Using Activity Streams to Give Badges Instead of Performance Reviews

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It seems like every day we see new ways to turn industrial age management tactics into ones more suited for the digital economy. Take the activity stream, for example. It is becoming the modern  equivalent of the “memo,” or “report” from the boss. Today, it’s the stream, not a report or standardized form that is more relevant to the modern workforce.

Socialcast and Yammer understand this new way of communicating more than most companies I follow. Last week, Socialcast launched a service called “Thanks.” It further extends the concept of the activity stream as a way to reward people for their good work. It gives out real-time feedback with badges that an employee and all her colleagues can see right in the activity stream itself. In May, Yammer launched a similar service in its activity stream called “Praise.” It also allows people to give out badges to colleagues.

Activity streams naturally align with badges in a modern work setting where so much of our work is online.

Traditional performance reviews can help keep the business and its processes on track by reviewing individual performance. But they are also limiting. They often don’t reflect how an employee is doing on a day-to-day basis. The reviews judge people by the goals that have been set. The result is often a poor reflection of the individual. The employee can go for months without getting any feedback on they are doing in their work.  It can lead to frustration and a feeling that their work does not matter.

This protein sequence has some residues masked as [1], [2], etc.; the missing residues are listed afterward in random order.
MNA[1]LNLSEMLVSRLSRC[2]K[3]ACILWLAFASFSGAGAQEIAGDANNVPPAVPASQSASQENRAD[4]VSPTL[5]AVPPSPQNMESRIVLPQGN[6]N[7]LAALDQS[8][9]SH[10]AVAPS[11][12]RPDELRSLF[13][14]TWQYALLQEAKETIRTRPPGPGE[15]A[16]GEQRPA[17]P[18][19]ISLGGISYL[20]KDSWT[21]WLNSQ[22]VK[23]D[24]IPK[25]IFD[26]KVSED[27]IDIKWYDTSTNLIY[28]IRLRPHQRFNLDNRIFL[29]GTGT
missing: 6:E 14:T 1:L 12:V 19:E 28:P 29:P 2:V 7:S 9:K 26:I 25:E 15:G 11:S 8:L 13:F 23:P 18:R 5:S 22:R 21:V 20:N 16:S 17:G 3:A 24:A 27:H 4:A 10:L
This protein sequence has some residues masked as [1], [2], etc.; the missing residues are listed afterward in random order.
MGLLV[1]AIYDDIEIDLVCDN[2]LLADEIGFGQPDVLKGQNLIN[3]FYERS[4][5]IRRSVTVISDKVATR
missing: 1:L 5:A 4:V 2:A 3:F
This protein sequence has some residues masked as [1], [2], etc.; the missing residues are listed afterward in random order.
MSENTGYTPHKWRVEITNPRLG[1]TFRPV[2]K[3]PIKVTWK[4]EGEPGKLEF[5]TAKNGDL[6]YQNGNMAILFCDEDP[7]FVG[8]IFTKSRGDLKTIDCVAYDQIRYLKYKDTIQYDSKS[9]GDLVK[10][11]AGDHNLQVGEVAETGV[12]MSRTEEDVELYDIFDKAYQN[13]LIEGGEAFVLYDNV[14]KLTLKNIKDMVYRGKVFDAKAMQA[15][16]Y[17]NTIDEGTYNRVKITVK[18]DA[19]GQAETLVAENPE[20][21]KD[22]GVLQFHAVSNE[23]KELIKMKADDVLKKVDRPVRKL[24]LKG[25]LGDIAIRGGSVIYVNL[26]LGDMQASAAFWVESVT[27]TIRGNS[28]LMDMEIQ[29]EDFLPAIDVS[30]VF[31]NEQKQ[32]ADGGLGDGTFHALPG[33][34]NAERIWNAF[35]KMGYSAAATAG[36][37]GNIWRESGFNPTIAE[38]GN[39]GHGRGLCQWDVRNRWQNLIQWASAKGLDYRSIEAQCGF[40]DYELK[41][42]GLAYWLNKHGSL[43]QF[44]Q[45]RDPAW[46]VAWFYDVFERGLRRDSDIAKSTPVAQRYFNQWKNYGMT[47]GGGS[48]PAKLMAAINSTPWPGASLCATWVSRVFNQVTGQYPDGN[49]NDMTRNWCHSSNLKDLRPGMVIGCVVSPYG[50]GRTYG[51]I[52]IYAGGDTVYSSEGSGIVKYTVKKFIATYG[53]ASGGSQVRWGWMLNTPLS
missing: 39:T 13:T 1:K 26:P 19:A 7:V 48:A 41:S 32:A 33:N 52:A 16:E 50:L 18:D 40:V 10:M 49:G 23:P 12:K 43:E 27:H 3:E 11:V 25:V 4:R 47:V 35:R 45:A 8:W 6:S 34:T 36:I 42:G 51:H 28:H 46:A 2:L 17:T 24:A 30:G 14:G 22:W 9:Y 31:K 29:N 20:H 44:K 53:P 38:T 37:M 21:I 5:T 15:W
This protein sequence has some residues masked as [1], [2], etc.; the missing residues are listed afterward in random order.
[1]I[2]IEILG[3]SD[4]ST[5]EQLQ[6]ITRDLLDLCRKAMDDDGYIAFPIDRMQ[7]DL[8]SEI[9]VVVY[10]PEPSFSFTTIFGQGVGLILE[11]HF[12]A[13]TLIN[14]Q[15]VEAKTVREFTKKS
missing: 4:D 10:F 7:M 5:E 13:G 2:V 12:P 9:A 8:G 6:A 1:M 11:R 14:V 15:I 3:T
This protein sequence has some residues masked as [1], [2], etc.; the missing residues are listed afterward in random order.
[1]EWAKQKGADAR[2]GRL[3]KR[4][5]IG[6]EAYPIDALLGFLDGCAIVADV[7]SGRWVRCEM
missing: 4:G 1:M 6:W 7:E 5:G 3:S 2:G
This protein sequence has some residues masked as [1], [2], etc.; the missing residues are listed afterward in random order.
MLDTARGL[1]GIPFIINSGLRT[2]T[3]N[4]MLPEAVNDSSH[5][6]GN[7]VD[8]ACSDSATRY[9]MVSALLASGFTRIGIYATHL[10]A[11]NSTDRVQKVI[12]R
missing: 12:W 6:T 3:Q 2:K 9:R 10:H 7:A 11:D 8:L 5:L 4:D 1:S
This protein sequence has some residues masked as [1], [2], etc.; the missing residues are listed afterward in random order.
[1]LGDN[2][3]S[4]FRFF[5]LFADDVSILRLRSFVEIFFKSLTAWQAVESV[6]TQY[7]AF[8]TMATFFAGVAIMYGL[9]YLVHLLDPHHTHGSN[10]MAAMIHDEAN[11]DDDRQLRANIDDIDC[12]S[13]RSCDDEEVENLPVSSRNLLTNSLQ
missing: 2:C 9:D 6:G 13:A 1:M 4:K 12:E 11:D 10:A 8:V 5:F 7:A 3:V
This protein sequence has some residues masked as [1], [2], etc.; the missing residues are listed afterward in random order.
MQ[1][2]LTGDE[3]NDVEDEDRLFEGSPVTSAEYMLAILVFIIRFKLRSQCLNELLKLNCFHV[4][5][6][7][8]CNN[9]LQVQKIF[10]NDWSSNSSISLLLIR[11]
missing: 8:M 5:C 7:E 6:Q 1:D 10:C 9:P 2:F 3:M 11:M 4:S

A number of startups are reaching into the performance review spaceto provide more comprehensive and immediate feedback. Most notably are companies such as Rypple, Achievers, Small-Improvements, Engage and Sonar 6. More established services include Success Factors and Halogen.

With “Thanks,” the reward is for the work you do. Finish a big support project under deadline for a client and you may get a “customer satisfaction,” badge.  Direct a team to a sales victory and earn a badge for “leadership.”

The service includes:

  • Ability to create and upload custom badges.
  • Ability to set the frequency and allotment of badges per community.
  • Ability to activate or deactivate Thanks feature.
  • Analytics and trends of badges.
  • Customize default badges.
  • Views Thanks badges in mobile and API clients.
  • A Thanks dashboards to give insight into top receivers and senders to highlight employees inside the community.

We’ve explored this concept of rewards before. The activity stream becomes compelling for we always are curious to see what comes next. Badges add to our curiosity. Companies like FourSquare pioneered this concept. The key is simplicity. On FourSquare you get a badge for checking in. Thanks is a rewards system for real-time performance in the workplace. In some respects, this is the kind of service that serves a far more clear purpose than one in a consumer setting.

The underlying value for the Socialcast service is in the analytics. A service like Thanks can become another social media tool without any meaning. Through Socialcast tracking and data analysis, managers can get a gauge on who is getting rewardsor who is not. It can show who is giving out awards and why.

This has to be a service that is simple to use. Otherwise it only adds another feature to an activity stream that is increasingly becoming cluttered with features that do nothing but fulfill the requirements of a customer check list.

About Alex Williams

Alex Williams is an editor for SiliconAngle and lives a charmed life in Portland, Or.